From N-WASP to WAVE: Key Molecules for Regulation of Cortical Actin Organization

  1. Gregory Bock Organizer and
  2. Jamie Goode
  1. Tadaomi Takenawa

Published Online: 7 OCT 2008

DOI: 10.1002/047001766X.ch2

Signalling Networks in Cell Shape and Motility: Novartis Foundation Symposium 269

Signalling Networks in Cell Shape and Motility: Novartis Foundation Symposium 269

How to Cite

Takenawa, T. (2005) From N-WASP to WAVE: Key Molecules for Regulation of Cortical Actin Organization, in Signalling Networks in Cell Shape and Motility: Novartis Foundation Symposium 269 (eds G. Bock and J. Goode), John Wiley & Sons, Ltd, Chichester, UK. doi: 10.1002/047001766X.ch2

Author Information

  1. Department of Biochemistry, Institute of Medical Science, University of Tokyo and CREST, Japan Science and Technology Corporation (JST), 4-6-1 Shirokanedai, Mianato-ku, Tokyo 108-8639, Japan

Publication History

  1. Published Online: 7 OCT 2008
  2. Published Print: 9 SEP 2005

Book Series:

  1. Novartis Foundation Symposia

Book Series Editors:

  1. Novartis Foundation

ISBN Information

Print ISBN: 9780470011904

Online ISBN: 9780470017661

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Keywords:

  • N-WASP;
  • WHD (WASP homology domain);
  • GBD/CRIB domain;
  • novel adaptor protein;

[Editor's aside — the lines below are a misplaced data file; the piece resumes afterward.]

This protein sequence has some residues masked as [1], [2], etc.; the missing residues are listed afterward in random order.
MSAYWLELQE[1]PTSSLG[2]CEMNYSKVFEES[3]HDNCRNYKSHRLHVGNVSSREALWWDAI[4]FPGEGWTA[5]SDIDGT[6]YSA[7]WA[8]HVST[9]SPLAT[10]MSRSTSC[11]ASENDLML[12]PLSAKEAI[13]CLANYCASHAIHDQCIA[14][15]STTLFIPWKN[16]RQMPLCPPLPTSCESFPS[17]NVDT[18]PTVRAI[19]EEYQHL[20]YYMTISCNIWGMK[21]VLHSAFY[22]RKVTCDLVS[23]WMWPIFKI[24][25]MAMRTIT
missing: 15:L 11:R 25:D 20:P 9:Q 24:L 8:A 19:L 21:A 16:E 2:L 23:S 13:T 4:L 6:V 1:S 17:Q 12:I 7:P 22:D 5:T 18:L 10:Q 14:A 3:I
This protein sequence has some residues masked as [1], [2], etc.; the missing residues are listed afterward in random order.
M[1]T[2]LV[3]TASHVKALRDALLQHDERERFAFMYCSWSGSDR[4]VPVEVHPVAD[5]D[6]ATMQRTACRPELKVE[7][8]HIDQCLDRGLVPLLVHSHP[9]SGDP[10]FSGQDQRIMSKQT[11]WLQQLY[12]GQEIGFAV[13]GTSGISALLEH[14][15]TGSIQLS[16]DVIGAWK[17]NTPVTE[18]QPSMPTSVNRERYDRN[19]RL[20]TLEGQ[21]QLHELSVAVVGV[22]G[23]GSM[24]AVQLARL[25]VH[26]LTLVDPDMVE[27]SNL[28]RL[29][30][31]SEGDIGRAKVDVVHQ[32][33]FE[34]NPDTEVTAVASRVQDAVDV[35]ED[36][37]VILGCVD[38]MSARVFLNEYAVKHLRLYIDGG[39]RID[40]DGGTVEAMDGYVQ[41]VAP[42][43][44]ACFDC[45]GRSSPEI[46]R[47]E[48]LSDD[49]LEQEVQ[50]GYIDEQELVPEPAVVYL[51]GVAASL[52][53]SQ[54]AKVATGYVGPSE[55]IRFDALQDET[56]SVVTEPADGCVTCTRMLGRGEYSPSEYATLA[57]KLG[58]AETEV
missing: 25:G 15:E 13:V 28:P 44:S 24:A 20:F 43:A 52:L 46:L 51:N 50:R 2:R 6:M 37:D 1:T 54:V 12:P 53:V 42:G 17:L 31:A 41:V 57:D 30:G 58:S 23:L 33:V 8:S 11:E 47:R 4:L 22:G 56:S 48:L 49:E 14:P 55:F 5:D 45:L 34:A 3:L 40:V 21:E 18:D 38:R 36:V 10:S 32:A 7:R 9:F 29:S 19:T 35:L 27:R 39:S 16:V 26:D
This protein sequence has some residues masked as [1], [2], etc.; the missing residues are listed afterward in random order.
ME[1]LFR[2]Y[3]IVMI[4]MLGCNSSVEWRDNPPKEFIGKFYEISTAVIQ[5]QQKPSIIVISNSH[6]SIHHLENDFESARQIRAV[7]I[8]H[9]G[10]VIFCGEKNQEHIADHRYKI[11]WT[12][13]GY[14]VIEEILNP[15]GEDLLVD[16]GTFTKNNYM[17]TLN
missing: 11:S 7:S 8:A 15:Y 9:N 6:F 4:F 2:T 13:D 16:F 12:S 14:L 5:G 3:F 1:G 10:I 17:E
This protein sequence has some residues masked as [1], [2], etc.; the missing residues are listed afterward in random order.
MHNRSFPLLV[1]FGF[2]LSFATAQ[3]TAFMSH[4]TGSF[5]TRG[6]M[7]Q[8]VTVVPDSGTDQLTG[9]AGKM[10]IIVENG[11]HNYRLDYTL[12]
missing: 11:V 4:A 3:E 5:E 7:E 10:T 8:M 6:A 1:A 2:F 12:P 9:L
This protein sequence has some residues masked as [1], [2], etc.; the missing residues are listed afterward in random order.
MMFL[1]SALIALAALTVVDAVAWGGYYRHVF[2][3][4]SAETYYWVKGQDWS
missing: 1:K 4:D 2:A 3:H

• Ash (abundant SH);
  • N-WASP (neural Wiskott–Aldrich syndrome protein);
  • VCA region;
  • PDGF-coated heparin beads

Summary

We first isolated N-WASP as one of the proteins bound to Ash/Grb2 SH3 domain. This protein has a VCA region (verplorin-like, cofilin-like, acidic region) at the C-terminus, which binds to G-actin and Arp2/3 complex, and several functional domains at the N-terminus, such as WHD (WASP homology domain) and GBD/CRIB domain. N-WASP activates Arp2/3 complex-dependent actin polymerization through the VCA region, leading to filopodium formation. Next, we found WAVE1, WAVE2 and WAVE3. All these proteins have also VCA regions at C-terminal areas and induce membrane ruffle formation. To clarify the different roles of WAVE1 and WAVE2, we established WAVE1- and WAVE2-deficient mouse embryonic fibroblasts (MEFs), because these two WAVEs are expressed in MEF. When wild-type MEFs are stimulated randomly by PDGF, two types of ruffles, peripheral and dorsal, are formed. However, dorsal ruffle formation does not occur in WAVE1-deficient MEFs. In contrast, peripheral ruffle formation is diminished in WAVE2-deficient MEFs. On the other hand, in MEFs migrating towards a chemoattractant gradient, only peripheral ruffles (lamellipodia) are formed. In this migration, WAVE1-deficient MEFs still could form lamellipodia but WAVE2-deficient MEFs could not. All these data show that WAVE2 but not WAVE1 is essential for lamellipodium formation and directed migration.